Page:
In exactly three months’ time, a single patient records system will be rolled out across the Territory’s public health system.
When it does, it will replace a mishmash of more than 40 existing systems.
The move to the Digital Health Record is touted by the government to make life easier for patients and clinicians, although some challenges and additional work for staff are anticipated in the first instance.
What is the Digital Health Record?
Essentially, it’s a Territory-wide records system that will be used at public hospitals, walk-in centres, community health centres and justice health services.
It will also have a patient-facing application that healthcare consumers can download and use.
What are the benefits?
Because information will be stored in one place, clinicians and healthcare staff can find it more quickly and easily.
Detailed data will include who administered medication and at what time, as well as information from devices such as heart rate monitors. It should mean treating clinicians are able to spend more time with their patients.
Preparation is underway to ensure any IT issues in those early days from Monday, 14 November can be dealt with promptly.
Isn’t this just a Federal Government thing?
No. That’s the My Health Record.
Essentially, the Digital Health Record is much more detailed and contains information inputted to use in real-time by healthcare staff.
My Health Record is really just a summary.
“Imagine it like this,” ACT Health chief information officer Peter O’Halloran said. “If you’re admitted to hospital as an in-patient for a week, that might generate between 200 to 400 pages of information about you. [The hospital] provides about six to eight of those to My Health Record.
“What we are rolling out will do everything from work out who is in each bed, who is next on the elective surgery list and what allergies you have. My Health Record will just show a patient went to hospital and had a procedure.”
Haven’t I used this before?
ACT Health chief nursing and midwifery information officer Rebecca Heland said people might already remember the MyDHR app from the days of booking in for their COVID-19 vaccinations.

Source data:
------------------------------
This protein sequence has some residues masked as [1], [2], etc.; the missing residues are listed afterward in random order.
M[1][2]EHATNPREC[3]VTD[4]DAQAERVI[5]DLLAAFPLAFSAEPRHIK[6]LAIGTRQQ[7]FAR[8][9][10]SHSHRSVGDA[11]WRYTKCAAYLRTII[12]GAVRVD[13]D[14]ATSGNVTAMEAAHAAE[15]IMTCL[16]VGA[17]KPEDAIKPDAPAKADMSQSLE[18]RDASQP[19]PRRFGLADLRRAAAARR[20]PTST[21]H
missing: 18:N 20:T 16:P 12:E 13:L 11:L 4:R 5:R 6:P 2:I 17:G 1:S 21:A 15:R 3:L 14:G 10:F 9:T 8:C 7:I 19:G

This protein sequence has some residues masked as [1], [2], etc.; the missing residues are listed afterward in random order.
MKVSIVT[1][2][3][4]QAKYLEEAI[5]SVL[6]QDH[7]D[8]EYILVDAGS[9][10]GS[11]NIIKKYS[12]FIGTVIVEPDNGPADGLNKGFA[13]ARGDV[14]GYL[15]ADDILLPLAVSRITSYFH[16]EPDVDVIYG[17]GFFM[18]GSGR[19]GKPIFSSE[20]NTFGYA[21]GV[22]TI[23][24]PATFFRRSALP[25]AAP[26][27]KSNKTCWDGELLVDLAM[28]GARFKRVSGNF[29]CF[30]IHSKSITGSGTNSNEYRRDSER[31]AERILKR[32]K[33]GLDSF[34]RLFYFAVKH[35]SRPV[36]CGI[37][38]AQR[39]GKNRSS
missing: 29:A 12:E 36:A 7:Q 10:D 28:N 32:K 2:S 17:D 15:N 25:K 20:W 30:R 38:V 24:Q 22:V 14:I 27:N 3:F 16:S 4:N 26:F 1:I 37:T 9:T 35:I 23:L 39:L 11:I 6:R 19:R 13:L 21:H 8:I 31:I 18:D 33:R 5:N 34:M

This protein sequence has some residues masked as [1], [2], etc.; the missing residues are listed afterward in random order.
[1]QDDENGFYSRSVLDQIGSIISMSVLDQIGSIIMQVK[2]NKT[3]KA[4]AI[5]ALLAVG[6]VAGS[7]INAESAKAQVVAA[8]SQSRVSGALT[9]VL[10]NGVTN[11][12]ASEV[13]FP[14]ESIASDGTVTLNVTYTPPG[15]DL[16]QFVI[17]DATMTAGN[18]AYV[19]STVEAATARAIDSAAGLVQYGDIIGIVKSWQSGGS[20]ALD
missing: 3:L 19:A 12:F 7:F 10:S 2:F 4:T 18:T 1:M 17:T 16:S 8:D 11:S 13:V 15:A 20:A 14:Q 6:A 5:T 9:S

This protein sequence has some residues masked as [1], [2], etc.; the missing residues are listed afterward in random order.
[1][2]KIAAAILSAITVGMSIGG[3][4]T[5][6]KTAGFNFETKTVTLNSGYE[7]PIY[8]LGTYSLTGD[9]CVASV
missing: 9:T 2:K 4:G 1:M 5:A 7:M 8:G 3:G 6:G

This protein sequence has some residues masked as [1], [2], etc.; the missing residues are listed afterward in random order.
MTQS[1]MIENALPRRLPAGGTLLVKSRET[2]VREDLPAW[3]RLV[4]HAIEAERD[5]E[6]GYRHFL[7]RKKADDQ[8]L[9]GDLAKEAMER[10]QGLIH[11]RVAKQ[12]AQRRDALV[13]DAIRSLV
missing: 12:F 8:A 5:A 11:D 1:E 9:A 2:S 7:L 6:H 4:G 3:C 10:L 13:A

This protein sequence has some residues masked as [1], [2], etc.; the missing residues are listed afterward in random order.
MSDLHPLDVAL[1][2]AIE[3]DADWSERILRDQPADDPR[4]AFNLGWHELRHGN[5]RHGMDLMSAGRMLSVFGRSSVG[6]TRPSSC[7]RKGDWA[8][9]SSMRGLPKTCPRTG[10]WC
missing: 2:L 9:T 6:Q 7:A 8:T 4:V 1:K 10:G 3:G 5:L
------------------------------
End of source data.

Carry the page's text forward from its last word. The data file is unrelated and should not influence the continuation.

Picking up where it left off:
“That same app is about to undergo a really significant upgrade so patients who see any clinician or specialist across the healthcare system will be able to see information about upcoming appointments, after-visit summary notes, letters, pathology and imaging results,” she said.
Already, 187,000 people have downloaded the MyDHR app.
What does this new system mean for patients?
Patients will be able to access more information about their own care.
The app can also be used to help save time as patients who need surgery in hospital can read through information about their procedure and be ready to ask questions once they turn up.
But according to Mr O’Halloran, the big change on day one will be for staff.
Are healthcare staff happy about the change?
Some healthcare staff have previously raised concerns about the timing to implement the new system given the ongoing health pressures due to the pandemic and high rates of winter illnesses.
But Ms Heland said staff would be extensively supported and trained in the lead-up to November, and once the system went live.
She said 14,500 users needed to be trained in the new system and 8000 devices would need to be rolled out across 45 locations before the implementation date.
She also stressed international experience had shown the system would make life easier for staff after only a couple of weeks.
“The current situation can be complicated for nurses across all specialities because patients often have information stored across different areas,” she said.
“It will be a learning curve – that’s for sure.”
Can I opt out?
Health information for the app is already being collected via IT and hard copy.
You can choose whether you want your GP or the private system to access your record.
Do you need to be IT savvy?
Patients need a bit of know-how to use the app and need a smartphone.
But Mr O’Halloran stressed the app wasn’t mandatory; clinicians would still use the system on their end.
ACT Health is working alongside the Healthcare Consumers Association to help ensure cohorts less comfortable with technology can reap the benefits.